6

Problem

One of the challenges of learning a new language is the "shame" factor. One can feel trepidation for putting oneself out there in a way that could potentially subject oneself to ridicule.

Of course, dealing with this factor is perhaps one of the most inviting and rewarding means of experiencing personal growth. Once the trepidation and fear give way, the possibilities are endless.

Therefore, I wish to begin in earnest with my effort to learn more French, with artistry and style. That's why I ask this question:

Question

Can you tell me three different ways to say "I do not speak French." but also in ways that have some style, sophistication and class?

So far, this is all I have to work with, and I am looking for some creative alternatives:

Je suis desolé, mais je ne comprends pas le Francais

Update

Je suis désolé mais j'ai encore du mal avec le français

  • 6
    The more sophisticated you are in your way to deny speaking French, the less likely you are to be believed. – Un francophone Nov 6 '14 at 16:42
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    Even your chances ;-) "Ej en prendscom sap el çaisfran solédé." En verlan. – user3177 Nov 11 '14 at 22:24
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The more common and simple way is: "Je ne parle pas français" or "Je ne parle pas le français". (but you must already know that form).

A more elaborate form would be: "Je suis désolé mais j'ai encore du mal avec le français" which you can roughly translate by "I am sorry but I am still struggling with French".

An alternative would be: "Je ne maitrise pas encore le français" which can be translated by "I have not yet mastered the French language".

  • Can anyone break these sayings down? Why is there the "pas" in "Je ne parle pas le français," what's wrong with "Je non parle français" for instance? – Bobak Hashemi Jun 7 '16 at 12:21
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    "Je non parle français" is not a correct form. This is litteral translation. In fact the word "pas" can be linked to "not" as in "I do NOT speak French". – Plinn Jun 8 '16 at 14:29
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    @BobakHashemi that's correct if you want to say "I no speak French," which is no more right in French than in English. – temporary_user_name Mar 8 '17 at 18:23
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ORIGINAL ANSWER (please see ADDED below for edit)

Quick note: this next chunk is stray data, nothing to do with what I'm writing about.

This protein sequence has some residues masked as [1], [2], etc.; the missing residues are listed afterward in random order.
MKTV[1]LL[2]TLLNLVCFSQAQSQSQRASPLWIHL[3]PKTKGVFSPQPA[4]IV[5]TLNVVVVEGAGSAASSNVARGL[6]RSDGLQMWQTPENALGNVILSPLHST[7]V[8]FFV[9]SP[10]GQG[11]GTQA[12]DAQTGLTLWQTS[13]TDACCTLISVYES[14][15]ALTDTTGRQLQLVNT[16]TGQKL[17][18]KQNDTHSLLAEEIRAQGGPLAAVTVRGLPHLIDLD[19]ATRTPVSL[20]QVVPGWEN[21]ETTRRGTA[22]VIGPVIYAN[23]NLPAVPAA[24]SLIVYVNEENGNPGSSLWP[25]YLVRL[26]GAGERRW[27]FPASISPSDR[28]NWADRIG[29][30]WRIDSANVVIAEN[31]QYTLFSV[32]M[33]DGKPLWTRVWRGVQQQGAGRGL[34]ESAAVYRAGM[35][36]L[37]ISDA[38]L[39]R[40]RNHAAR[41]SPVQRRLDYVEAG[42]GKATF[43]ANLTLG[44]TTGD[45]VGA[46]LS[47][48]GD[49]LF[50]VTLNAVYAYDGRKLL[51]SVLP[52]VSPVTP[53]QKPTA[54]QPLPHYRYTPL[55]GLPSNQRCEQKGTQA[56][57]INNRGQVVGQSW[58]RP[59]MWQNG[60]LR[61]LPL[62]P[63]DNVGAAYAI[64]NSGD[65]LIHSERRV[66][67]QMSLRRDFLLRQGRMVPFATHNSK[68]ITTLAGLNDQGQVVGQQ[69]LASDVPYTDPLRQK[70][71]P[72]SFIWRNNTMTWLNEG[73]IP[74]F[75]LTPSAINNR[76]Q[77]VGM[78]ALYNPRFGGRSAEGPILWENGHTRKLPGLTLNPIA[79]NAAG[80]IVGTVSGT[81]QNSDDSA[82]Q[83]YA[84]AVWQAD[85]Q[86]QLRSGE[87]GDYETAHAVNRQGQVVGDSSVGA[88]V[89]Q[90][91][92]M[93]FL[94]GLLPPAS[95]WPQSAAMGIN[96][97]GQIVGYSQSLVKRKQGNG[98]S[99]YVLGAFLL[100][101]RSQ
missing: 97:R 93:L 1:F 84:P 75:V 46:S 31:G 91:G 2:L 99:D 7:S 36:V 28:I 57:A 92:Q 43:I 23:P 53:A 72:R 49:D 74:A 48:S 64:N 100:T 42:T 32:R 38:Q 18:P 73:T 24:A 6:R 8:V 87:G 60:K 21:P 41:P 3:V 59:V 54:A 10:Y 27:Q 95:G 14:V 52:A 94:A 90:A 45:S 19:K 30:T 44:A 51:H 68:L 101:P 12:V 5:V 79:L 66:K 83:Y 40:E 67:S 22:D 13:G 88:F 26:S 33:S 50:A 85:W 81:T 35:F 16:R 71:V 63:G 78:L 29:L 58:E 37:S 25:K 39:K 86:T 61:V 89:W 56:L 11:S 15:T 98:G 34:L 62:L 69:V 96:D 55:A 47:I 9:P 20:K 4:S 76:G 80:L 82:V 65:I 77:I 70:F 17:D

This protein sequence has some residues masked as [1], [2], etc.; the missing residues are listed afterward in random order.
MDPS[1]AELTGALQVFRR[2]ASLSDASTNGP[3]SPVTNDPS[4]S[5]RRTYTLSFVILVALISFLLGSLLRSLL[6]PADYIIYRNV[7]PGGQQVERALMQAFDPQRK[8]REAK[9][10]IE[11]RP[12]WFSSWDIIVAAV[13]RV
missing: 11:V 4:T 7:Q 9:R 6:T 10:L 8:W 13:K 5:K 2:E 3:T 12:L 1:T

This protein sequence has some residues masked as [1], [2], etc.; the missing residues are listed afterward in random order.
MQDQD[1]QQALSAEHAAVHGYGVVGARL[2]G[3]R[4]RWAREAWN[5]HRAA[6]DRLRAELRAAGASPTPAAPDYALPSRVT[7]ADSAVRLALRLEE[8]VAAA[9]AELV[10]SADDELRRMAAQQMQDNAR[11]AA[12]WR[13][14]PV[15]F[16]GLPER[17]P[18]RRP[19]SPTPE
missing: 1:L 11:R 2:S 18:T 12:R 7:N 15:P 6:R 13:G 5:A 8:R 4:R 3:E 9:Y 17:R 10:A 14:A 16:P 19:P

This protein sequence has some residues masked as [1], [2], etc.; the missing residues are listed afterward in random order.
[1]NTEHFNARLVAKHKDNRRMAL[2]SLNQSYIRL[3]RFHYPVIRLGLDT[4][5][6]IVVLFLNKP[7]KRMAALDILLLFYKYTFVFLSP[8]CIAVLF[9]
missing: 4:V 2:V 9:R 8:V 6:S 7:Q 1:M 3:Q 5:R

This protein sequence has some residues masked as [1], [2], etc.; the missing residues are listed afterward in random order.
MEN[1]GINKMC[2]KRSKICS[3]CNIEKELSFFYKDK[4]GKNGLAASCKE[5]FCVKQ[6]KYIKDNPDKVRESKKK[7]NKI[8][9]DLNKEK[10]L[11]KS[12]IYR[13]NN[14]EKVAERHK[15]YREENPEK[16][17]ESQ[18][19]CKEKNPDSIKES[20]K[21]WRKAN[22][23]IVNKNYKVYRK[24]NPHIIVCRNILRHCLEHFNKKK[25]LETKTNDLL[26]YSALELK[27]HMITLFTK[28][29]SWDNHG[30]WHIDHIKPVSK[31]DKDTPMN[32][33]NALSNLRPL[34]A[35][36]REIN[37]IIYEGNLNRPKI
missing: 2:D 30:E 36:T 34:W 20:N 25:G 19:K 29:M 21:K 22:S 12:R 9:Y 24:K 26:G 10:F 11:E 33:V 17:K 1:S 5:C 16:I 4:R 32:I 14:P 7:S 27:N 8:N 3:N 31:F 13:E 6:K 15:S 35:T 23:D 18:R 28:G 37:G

Here are some more options that might work depending on your audience:

If you're speaking:

to a French audience, you could earn some points by saying:

"Je suis désolé, mais je ne parle pas (encore) votre belle langue."

to a literary audience you could say either:

"Je suis désolé, mais je ne parle pas (encore) la langue de Molière." or

"Je suis désolé, mais je ne parle pas (encore) la langue de Proust (Marcel)."

and finally, to a perhaps less literary audience you could say (just kidding with this one, he's a race car driver):

"Je suis désolé, mais je ne parle pas (encore) la langue de Prost (Alain)."

[or (and please note that this is intended SOLELY as a snarky/sarcastic jab AT MYSELF ALONE) you could just say (if it is the case, as it is with me):

"I am an American" and chances are that your audience will understand you and assume that you don't speak French!]

ADDED

In addition to considering different ways to say “French” (the language) to help to reduce your “shame level,” you could also consider using different French negation formations to vary the “I don’t speak” part of your dilemma to try to show not only a bit more creativity but also to show the degree of progress that you’re making as you move down the list:

« Je NE parle NI NE comprends….(le français/votre belle langue/la langue de Molière/etc.) »

(I think “ne…ni…” can be used with two verbs like this, but even if not, the mistake at least helps to confirm the substance of what you’re trying to say!)

« Je NE parle JAMAIS (le français/etc.) puisque PERSONNE NE me comprend »

« Je NE parle POINT (le français/etc.) »

[until today I thought « ne … point » was used to sound a bit more emphatic and absolute than « ne … pas » (like adding “DU TOUT” after “PAS”), but while preparing this answer I found evidence that it’s simply used in formal writing just to say “ne … pas”]

« Je NE parle PAS (le français/etc.) »

(less formal (and perhaps less emphatic) than « ne … point »

« Je NE parle GUèRE (le français/etc.) »

« Je NE parle (le français/etc .) QU(E)’avec difficulté. »

« Je NE parle (le français/etc.) QU(E)’avec les yeux. »

[This one makes little sense, but it might get you somewhere with that special someone you’ve got your eye(s) on !]

Here’s a weird combination of a slang expression with « la langue de Molière » that will either get an appreciative chuckle or else increase your “shame level” ten-fold:

« J'ai un mal de chien à apprendre la langue de Molière ! »

and finally, this one:

« Je [ne] pige QUE dalle à la langue de Molière ! » .

  • 1
    I would say "Je NE parle NI NE comprends". Also, given the language level of piger and que dalle, I would omit the NE: je pige que dalle – njzk2 Dec 12 '14 at 18:17
  • Also the preposition would be à. "Je pige que dalle à la langue de Molière”. – Stéphane Gimenez Mar 8 '17 at 23:01

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